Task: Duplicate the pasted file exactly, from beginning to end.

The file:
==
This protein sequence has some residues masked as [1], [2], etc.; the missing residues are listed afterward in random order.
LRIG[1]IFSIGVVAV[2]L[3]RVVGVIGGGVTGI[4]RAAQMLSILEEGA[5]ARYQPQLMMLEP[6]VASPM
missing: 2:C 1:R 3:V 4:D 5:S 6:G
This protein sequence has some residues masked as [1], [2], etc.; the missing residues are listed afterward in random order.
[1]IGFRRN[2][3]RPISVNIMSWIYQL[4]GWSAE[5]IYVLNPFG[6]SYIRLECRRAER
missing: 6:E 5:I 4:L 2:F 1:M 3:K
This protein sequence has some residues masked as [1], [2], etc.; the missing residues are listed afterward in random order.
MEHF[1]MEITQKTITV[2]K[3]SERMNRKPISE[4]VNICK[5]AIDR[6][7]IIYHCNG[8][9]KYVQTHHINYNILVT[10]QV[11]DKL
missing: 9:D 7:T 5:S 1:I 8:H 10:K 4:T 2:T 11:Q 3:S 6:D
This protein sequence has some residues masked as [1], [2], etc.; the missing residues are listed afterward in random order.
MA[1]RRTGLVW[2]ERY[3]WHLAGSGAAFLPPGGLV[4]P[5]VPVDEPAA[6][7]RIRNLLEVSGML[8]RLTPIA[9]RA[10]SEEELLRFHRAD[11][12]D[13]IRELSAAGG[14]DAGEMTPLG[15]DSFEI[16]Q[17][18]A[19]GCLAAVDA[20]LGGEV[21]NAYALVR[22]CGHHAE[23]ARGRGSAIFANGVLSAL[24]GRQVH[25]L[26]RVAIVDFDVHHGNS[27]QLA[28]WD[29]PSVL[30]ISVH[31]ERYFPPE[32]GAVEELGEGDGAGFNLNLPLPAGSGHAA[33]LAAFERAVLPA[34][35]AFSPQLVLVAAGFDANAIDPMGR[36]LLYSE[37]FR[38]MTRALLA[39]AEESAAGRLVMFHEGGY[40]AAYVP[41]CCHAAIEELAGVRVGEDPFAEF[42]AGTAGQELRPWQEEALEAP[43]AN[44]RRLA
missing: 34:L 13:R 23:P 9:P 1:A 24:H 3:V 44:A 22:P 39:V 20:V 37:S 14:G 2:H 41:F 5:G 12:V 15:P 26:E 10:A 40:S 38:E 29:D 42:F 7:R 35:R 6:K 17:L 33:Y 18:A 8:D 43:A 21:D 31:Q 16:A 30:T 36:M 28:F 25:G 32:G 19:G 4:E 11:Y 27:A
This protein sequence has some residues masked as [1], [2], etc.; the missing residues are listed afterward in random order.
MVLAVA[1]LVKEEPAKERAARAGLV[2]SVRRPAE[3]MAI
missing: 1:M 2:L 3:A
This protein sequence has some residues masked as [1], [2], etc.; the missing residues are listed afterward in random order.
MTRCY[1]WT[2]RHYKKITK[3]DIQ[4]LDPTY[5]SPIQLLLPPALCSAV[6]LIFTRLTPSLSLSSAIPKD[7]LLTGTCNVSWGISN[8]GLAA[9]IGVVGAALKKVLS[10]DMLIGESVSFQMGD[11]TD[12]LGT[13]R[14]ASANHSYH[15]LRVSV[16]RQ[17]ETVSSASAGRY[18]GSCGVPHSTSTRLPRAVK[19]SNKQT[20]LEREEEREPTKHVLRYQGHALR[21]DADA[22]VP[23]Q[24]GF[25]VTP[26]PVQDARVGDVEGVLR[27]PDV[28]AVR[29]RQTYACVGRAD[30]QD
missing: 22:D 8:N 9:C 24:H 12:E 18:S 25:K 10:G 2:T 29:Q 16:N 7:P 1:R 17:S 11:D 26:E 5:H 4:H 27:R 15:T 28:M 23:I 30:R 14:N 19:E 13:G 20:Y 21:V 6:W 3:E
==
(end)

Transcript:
This protein sequence has some residues masked as [1], [2], etc.; the missing residues are listed afterward in random order.
LRIG[1]IFSIGVVAV[2]L[3]RVVGVIGGGVTGI[4]RAAQMLSILEEGA[5]ARYQPQLMMLEP[6]VASPM
missing: 2:C 1:R 3:V 4:D 5:S 6:G
This protein sequence has some residues masked as [1], [2], etc.; the missing residues are listed afterward in random order.
[1]IGFRRN[2][3]RPISVNIMSWIYQL[4]GWSAE[5]IYVLNPFG[6]SYIRLECRRAER
missing: 6:E 5:I 4:L 2:F 1:M 3:K
This protein sequence has some residues masked as [1], [2], etc.; the missing residues are listed afterward in random order.
MEHF[1]MEITQKTITV[2]K[3]SERMNRKPISE[4]VNICK[5]AIDR[6][7]IIYHCNG[8][9]KYVQTHHINYNILVT[10]QV[11]DKL
missing: 9:D 7:T 5:S 1:I 8:H 10:K 4:T 2:T 11:Q 3:S 6:D
This protein sequence has some residues masked as [1], [2], etc.; the missing residues are listed afterward in random order.
MA[1]RRTGLVW[2]ERY[3]WHLAGSGAAFLPPGGLV[4]P[5]VPVDEPAA[6][7]RIRNLLEVSGML[8]RLTPIA[9]RA[10]SEEELLRFHRAD[11][12]D[13]IRELSAAGG[14]DAGEMTPLG[15]DSFEI[16]Q[17][18]A[19]GCLAAVDA[20]LGGEV[21]NAYALVR[22]CGHHAE[23]ARGRGSAIFANGVLSAL[24]GRQVH[25]L[26]RVAIVDFDVHHGNS[27]QLA[28]WD[29]PSVL[30]ISVH[31]ERYFPPE[32]GAVEELGEGDGAGFNLNLPLPAGSGHAA[33]LAAFERAVLPA[34][35]AFSPQLVLVAAGFDANAIDPMGR[36]LLYSE[37]FR[38]MTRALLA[39]AEESAAGRLVMFHEGGY[40]AAYVP[41]CCHAAIEELAGVRVGEDPFAEF[42]AGTAGQELRPWQEEALEAP[43]AN[44]RRLA
missing: 34:L 13:R 23:P 9:P 1:A 24:H 3:V 44:A 22:P 39:V 20:V 37:S 14:G 2:H 41:F 5:G 12:V 15:P 26:E 10:A 40:S 38:E 29:D 42:F 7:R 35:R 6:K 17:L 33:Y 18:A 8:D 43:A 21:D 31:Q 16:A 30:T 36:M 28:F 25:G 32:G 19:G 4:E 11:Y 27:A
This protein sequence has some residues masked as [1], [2], etc.; the missing residues are listed afterward in random order.
MVLAVA[1]LVKEEPAKERAARAGLV[2]SVRRPAE[3]MAI
missing: 1:M 2:L 3:A
This protein sequence has some residues masked as [1], [2], etc.; the missing residues are listed afterward in random order.
MTRCY[1]WT[2]RHYKKITK[3]DIQ[4]LDPTY[5]SPIQLLLPPALCSAV[6]LIFTRLTPSLSLSSAIPKD[7]LLTGTCNVSWGISN[8]GLAA[9]IGVVGAALKKVLS[10]DMLIGESVSFQMGD[11]TD[12]LGT[13]R[14]ASANHSYH[15]LRVSV[16]RQ[17]ETVSSASAGRY[18]GSCGVPHSTSTRLPRAVK[19]SNKQT[20]LEREEEREPTKHVLRYQGHALR[21]DADA[22]VP[23]Q[24]GF[25]VTP[26]PVQDARVGDVEGVLR[27]PDV[28]AVR[29]RQTYACVGRAD[30]QD
missing: 22:D 8:N 9:C 24:H 12:E 18:S 25:K 10:G 2:T 29:Q 16:N 7:P 1:R 17:S 11:D 26:E 5:H 4:H 27:R 15:T 28:M 23:I 30:R 14:N 19:E 13:G 20:Y 21:V 6:W 3:E